Aerial view of Hardy Reef taken on 20 June 2017 to assess if the Heart Reef has been bleached © WWF-Aus / Christian Miller

Aerial view of Hardy Reef taken on 20 June 2017 to assess if the Heart Reef has been bleached © WWF-Aus / Christian Miller

Amid destruction, Reef's iconic heart still beats

28 Jun 2017

Keywords
  • great barrier reef
  • climate change
  • queensland
  • coral bleaching

The Whitsunday’s Heart Reef – the stunning coral formation used to attract thousands of visitors to Australia – has dodged the cyclone damage that pulverised coral on a nearby reef.

Video released by WWF-Australia shows it was a lucky escape for the heart-shaped structure with Cyclone Debbie smashing coral just 18 km away at Bait Reef.

 

 

 

 

But while Heart Reef avoided cyclone damage, it appears to have suffered some bleaching, according to Associate Professor Paul Marshall, formerly the climate change director for the Great Barrier Reef Marine Park Authority, who viewed WWF’s vision.

“I could see some dead coral, covered in algae, and it’s likely bleaching was responsible. It shows no part of the Reef is immune to bleaching,” Dr Marshall said.

Bleaching and cyclone damage will be on the minds of World Heritage Committee members gathering in Poland this weekend for their annual meeting.

The plight of the Great Barrier Reef is on the agenda and so is a report stating that most world heritage coral reefs are expected to be seriously impacted by climate change.

An underwater heat wave, caused by climate change, has fatally bleached large sections of the Great Barrier Reef for the past two years.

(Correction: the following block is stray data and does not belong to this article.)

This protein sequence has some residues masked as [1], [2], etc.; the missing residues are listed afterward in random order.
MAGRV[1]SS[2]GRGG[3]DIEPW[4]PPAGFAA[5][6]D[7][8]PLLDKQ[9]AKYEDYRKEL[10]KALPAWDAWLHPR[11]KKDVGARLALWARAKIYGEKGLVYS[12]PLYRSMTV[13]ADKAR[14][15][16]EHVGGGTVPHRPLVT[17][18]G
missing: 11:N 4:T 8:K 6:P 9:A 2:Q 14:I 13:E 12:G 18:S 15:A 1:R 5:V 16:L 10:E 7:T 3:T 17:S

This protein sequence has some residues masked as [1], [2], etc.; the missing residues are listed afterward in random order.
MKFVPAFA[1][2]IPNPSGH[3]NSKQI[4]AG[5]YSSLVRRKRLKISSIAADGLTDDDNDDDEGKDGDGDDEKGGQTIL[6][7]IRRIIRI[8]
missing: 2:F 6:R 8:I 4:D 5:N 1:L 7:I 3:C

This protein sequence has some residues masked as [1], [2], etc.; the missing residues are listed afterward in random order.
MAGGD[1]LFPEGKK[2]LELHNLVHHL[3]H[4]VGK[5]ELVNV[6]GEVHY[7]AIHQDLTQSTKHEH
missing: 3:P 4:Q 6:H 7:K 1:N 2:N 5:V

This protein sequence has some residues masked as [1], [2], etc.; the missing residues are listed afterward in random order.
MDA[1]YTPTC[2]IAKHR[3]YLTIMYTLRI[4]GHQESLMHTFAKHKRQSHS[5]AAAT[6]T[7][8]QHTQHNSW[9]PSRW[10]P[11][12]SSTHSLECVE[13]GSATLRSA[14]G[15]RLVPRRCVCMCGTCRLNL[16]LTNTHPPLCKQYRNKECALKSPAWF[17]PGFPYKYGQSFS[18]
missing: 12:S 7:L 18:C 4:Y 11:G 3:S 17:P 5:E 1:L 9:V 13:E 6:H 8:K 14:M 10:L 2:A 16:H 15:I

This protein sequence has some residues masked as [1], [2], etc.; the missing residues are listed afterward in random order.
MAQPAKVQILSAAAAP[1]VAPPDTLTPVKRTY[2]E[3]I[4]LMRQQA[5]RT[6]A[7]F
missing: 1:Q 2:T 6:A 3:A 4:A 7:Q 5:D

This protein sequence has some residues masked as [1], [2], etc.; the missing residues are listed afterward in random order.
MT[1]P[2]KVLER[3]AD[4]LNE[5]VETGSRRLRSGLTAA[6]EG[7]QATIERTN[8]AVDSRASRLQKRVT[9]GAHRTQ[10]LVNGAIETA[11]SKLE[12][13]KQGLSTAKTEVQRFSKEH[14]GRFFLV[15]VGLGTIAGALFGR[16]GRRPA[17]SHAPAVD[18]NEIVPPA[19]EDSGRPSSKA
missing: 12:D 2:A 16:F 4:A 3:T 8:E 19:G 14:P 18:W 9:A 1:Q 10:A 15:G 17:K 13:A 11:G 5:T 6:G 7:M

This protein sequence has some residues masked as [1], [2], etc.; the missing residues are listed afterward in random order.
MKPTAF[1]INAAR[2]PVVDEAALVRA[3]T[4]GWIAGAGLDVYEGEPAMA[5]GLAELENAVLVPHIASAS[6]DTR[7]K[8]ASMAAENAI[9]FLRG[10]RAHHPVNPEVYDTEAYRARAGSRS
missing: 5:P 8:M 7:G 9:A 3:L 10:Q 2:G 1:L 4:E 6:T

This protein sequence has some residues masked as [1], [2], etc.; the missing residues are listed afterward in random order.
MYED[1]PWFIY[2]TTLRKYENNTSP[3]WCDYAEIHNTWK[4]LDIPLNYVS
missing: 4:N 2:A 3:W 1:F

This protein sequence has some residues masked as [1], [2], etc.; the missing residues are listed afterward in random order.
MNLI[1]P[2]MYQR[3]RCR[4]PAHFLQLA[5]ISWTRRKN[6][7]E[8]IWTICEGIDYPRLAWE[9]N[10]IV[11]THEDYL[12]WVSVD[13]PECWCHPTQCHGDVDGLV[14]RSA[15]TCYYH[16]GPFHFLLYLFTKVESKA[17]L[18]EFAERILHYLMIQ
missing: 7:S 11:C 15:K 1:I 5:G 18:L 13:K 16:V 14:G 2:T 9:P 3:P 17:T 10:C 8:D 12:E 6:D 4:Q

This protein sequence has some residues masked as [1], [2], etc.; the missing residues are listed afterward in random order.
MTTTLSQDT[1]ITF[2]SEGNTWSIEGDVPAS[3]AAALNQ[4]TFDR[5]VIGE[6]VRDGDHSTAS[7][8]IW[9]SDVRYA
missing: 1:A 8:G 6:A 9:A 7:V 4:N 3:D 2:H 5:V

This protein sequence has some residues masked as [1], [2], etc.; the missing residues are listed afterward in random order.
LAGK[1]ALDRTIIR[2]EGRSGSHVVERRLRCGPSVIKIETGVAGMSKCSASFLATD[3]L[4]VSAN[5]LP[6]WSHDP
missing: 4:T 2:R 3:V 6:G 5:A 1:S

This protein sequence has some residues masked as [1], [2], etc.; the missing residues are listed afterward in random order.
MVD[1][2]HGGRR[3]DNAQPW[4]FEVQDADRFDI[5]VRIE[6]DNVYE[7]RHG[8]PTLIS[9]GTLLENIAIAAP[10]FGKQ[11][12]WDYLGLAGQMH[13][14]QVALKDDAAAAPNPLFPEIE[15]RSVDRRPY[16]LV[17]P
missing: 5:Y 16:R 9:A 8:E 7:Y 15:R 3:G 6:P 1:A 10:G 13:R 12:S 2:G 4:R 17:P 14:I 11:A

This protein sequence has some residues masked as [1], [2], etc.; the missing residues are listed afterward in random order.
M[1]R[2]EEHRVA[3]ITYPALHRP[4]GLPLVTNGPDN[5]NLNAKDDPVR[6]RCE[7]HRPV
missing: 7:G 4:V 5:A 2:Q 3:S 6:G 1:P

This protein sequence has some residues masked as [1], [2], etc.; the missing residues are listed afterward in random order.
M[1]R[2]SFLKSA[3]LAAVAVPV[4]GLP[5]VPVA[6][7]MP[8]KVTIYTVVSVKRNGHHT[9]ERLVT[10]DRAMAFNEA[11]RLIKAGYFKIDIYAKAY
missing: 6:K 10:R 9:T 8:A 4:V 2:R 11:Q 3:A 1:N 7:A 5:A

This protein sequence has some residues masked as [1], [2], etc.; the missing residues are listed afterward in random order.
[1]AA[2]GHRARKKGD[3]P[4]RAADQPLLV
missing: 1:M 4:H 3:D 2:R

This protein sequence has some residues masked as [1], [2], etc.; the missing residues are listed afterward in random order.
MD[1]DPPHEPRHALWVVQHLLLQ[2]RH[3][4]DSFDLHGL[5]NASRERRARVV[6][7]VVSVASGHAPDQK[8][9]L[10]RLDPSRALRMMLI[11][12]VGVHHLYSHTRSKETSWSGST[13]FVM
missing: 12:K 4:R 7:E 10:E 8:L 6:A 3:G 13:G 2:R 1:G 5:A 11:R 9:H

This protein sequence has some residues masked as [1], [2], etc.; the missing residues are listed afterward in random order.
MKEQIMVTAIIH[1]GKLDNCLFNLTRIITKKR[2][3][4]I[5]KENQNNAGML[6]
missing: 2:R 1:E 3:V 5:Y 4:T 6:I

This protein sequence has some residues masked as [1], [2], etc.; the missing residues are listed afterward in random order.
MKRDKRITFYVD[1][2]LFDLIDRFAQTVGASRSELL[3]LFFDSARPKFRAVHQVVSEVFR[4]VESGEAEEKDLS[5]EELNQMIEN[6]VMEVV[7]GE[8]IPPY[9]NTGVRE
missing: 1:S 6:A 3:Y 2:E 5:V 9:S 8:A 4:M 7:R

Meantime, a spate of destructive storms has “led to speculation that the intensification of Tropical Cyclones (fewer TCs overall, more of them at higher intensity) projected for the southwest Pacific under global warming is already occurring in the GBR region”.[i]

For more than 30 years, between 1970 and 2004, no category 4 or 5 cyclones crossed the Great Barrier Reef.

But in recent years eight intense cyclones have hit the Reef: Ingrid 2005(5); Larry 2006(5); Hamish 2009(5); Yasi 2011(5); Ita 2014(5); Marcia 2015(5); Nathan 2015(4); and Debbie 2017(4).

“The burning of dirty fossil fuels has caused back-to-back mass bleaching and may be behind a run of intense cyclones. Australia must do its fair share to keep global temperature rise below 1.5 C,” said WWF-Australia Head of Oceans Richard Leck.

“Saving the Reef depends on global efforts to combat climate change and governments, local communities, businesses and non-government organisations working together to manage local threats such as water quality,” said Dr Marshall.

“The lucky escape of Heart Reef gives us hope, and inspires us to try harder,” he said.

Christian Miller who filmed the Bait Reef destruction said: “In my 25 years of diving around the world, the scene I saw at Bait Reef was one of the most devastating. It was like a bulldozer had been driven over it. There were piles of rubble everywhere.”

WWF-Australia is encouraging people to sign a petition at https://makeyourmark.panda.org/gbr urging greater action to save the Reef.

 

 

Patches on Heart Reef are likely to be corals killed by bleaching © WWF-Aus / Christian Miller

Patches on Heart Reef are likely to be corals killed by bleaching © WWF-Aus / Christian Miller

Patches on Heart Reef are likely to be corals killed by bleaching © WWF-Aus / Christian Miller

Patches on Heart Reef are likely to be corals killed by bleaching © WWF-Aus / Christian Miller

 

Graph showing the location of the Heart Reef and where the bleaching has occurred © WWF-Australia

Graph showing the location of the Heart Reef and where the bleaching has occurred © WWF-Australia

 

 

[i] Beeden R, Maynard J, Puotinen M, Marshall P, Dryden J, Goldberg J, et al. (2015) Impacts and Recovery from Severe Tropical Cyclone Yasi on the Great Barrier Reef. PLoS ONE 10(4): e0121272. doi:10.1371/journal.pone.0121272; http://journals.plos.org/plosone/article?id=10.1371/journal.pone.0121272


WWF-Australia Media Contact:
Mark Symons, Senior Media Officer, 0400 985 571

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© Sian Breen / WWF-Aus

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